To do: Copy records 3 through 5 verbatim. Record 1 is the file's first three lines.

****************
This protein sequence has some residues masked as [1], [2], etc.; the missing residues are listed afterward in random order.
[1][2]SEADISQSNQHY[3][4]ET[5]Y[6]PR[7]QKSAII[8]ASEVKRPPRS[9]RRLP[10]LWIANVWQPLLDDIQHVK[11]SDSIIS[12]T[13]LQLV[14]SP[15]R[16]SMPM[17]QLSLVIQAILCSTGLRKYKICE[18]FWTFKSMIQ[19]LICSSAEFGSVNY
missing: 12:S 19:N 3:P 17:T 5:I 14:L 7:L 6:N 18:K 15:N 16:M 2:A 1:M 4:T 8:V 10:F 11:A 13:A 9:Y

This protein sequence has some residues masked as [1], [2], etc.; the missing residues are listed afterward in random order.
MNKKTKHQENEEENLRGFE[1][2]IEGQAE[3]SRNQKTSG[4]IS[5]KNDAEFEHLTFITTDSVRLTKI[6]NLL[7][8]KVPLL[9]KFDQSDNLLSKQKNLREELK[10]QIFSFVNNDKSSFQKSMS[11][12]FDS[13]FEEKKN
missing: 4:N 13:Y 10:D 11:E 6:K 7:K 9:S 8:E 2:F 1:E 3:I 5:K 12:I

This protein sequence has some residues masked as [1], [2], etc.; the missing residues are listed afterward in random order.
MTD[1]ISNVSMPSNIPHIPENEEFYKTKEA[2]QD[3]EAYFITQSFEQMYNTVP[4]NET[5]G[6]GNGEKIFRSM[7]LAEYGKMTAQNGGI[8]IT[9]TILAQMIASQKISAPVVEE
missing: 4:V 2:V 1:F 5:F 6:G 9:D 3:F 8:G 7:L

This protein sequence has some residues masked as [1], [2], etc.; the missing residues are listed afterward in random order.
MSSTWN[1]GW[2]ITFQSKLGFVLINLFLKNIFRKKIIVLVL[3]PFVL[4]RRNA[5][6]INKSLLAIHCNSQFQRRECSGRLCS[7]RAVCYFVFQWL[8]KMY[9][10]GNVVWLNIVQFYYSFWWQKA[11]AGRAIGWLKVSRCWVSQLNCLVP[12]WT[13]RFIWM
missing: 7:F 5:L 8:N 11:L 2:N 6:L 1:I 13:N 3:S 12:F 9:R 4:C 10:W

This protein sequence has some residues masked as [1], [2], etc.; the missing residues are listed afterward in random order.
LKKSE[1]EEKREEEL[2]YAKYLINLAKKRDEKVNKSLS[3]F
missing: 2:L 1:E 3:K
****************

This protein sequence has some residues masked as [1], [2], etc.; the missing residues are listed afterward in random order.
MTD[1]ISNVSMPSNIPHIPENEEFYKTKEA[2]QD[3]EAYFITQSFEQMYNTVP[4]NET[5]G[6]GNGEKIFRSM[7]LAEYGKMTAQNGGI[8]IT[9]TILAQMIASQKISAPVVEE
missing: 4:V 2:V 1:F 5:F 6:G 9:D 3:F 8:G 7:L

This protein sequence has some residues masked as [1], [2], etc.; the missing residues are listed afterward in random order.
MSSTWN[1]GW[2]ITFQSKLGFVLINLFLKNIFRKKIIVLVL[3]PFVL[4]RRNA[5][6]INKSLLAIHCNSQFQRRECSGRLCS[7]RAVCYFVFQWL[8]KMY[9][10]GNVVWLNIVQFYYSFWWQKA[11]AGRAIGWLKVSRCWVSQLNCLVP[12]WT[13]RFIWM
missing: 7:F 5:L 8:N 11:L 2:N 6:L 1:I 13:N 3:S 12:F 9:R 4:C 10:W

This protein sequence has some residues masked as [1], [2], etc.; the missing residues are listed afterward in random order.
LKKSE[1]EEKREEEL[2]YAKYLINLAKKRDEKVNKSLS[3]F
missing: 2:L 1:E 3:K